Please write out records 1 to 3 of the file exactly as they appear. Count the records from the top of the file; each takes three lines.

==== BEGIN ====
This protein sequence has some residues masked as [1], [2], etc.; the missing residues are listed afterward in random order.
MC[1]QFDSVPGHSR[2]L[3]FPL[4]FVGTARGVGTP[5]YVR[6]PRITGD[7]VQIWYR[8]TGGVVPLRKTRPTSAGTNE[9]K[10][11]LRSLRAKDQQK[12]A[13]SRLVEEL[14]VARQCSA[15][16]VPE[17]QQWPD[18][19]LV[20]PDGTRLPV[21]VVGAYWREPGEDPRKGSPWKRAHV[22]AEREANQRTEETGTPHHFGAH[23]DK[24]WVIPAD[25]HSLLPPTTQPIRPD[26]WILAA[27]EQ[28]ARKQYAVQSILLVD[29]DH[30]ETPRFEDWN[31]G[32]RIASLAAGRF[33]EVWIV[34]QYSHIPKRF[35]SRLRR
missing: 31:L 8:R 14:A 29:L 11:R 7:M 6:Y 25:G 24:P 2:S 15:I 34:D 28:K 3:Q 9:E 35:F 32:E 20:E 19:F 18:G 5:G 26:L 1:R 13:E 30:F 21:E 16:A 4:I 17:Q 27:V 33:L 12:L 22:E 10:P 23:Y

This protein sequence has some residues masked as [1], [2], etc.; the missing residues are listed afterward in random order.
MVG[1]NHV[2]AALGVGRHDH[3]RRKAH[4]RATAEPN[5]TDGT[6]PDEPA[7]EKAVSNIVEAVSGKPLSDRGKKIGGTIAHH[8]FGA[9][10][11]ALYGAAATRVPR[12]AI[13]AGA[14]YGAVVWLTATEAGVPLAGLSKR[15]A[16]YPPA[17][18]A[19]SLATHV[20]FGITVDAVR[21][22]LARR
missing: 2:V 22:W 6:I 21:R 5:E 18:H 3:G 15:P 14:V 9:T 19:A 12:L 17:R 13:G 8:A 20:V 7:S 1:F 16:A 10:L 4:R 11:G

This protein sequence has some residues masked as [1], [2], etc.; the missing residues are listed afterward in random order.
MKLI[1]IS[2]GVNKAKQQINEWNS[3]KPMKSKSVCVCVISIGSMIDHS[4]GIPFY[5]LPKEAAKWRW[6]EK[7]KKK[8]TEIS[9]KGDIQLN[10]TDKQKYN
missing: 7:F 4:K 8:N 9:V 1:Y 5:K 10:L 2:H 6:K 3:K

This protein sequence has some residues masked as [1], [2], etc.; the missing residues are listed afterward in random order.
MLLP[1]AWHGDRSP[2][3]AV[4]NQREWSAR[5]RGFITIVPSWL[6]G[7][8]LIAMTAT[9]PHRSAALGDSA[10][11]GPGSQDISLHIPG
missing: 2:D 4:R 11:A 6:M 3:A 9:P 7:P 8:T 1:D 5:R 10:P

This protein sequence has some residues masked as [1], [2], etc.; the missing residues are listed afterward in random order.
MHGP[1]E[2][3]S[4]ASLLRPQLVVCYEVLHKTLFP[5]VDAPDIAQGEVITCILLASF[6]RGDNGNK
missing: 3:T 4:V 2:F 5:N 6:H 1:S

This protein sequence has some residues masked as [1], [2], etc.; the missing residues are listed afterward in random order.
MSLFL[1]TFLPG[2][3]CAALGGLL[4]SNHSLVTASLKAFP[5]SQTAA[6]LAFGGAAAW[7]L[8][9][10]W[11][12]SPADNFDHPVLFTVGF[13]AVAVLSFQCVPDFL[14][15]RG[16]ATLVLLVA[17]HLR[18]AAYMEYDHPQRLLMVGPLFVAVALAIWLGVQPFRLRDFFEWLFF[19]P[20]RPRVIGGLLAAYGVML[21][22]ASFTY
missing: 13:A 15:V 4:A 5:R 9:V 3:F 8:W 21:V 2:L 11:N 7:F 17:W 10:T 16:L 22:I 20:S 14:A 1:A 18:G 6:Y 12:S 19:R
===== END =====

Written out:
This protein sequence has some residues masked as [1], [2], etc.; the missing residues are listed afterward in random order.
MC[1]QFDSVPGHSR[2]L[3]FPL[4]FVGTARGVGTP[5]YVR[6]PRITGD[7]VQIWYR[8]TGGVVPLRKTRPTSAGTNE[9]K[10][11]LRSLRAKDQQK[12]A[13]SRLVEEL[14]VARQCSA[15][16]VPE[17]QQWPD[18][19]LV[20]PDGTRLPV[21]VVGAYWREPGEDPRKGSPWKRAHV[22]AEREANQRTEETGTPHHFGAH[23]DK[24]WVIPAD[25]HSLLPPTTQPIRPD[26]WILAA[27]EQ[28]ARKQYAVQSILLVD[29]DH[30]ETPRFEDWN[31]G[32]RIASLAAGRF[33]EVWIV[34]QYSHIPKRF[35]SRLRR
missing: 31:L 8:R 14:A 29:L 11:R 7:M 6:Y 25:G 24:P 2:S 15:I 34:D 28:K 3:Q 9:E 35:F 32:E 20:E 19:F 18:G 5:G 26:L 1:R 13:E 30:F 21:E 16:A 4:I 17:Q 27:V 33:L 12:L 22:E 10:P 23:Y

This protein sequence has some residues masked as [1], [2], etc.; the missing residues are listed afterward in random order.
MVG[1]NHV[2]AALGVGRHDH[3]RRKAH[4]RATAEPN[5]TDGT[6]PDEPA[7]EKAVSNIVEAVSGKPLSDRGKKIGGTIAHH[8]FGA[9][10][11]ALYGAAATRVPR[12]AI[13]AGA[14]YGAVVWLTATEAGVPLAGLSKR[15]A[16]YPPA[17][18]A[19]SLATHV[20]FGITVDAVR[21][22]LARR
missing: 2:V 22:W 6:I 21:R 5:E 18:H 3:G 15:P 14:V 9:T 19:A 12:L 17:R 13:G 8:A 20:V 7:S 1:F 16:A 10:L 4:R 11:G

This protein sequence has some residues masked as [1], [2], etc.; the missing residues are listed afterward in random order.
MKLI[1]IS[2]GVNKAKQQINEWNS[3]KPMKSKSVCVCVISIGSMIDHS[4]GIPFY[5]LPKEAAKWRW[6]EK[7]KKK[8]TEIS[9]KGDIQLN[10]TDKQKYN
missing: 7:F 4:K 8:N 9:V 1:Y 5:K 10:L 2:H 6:K 3:K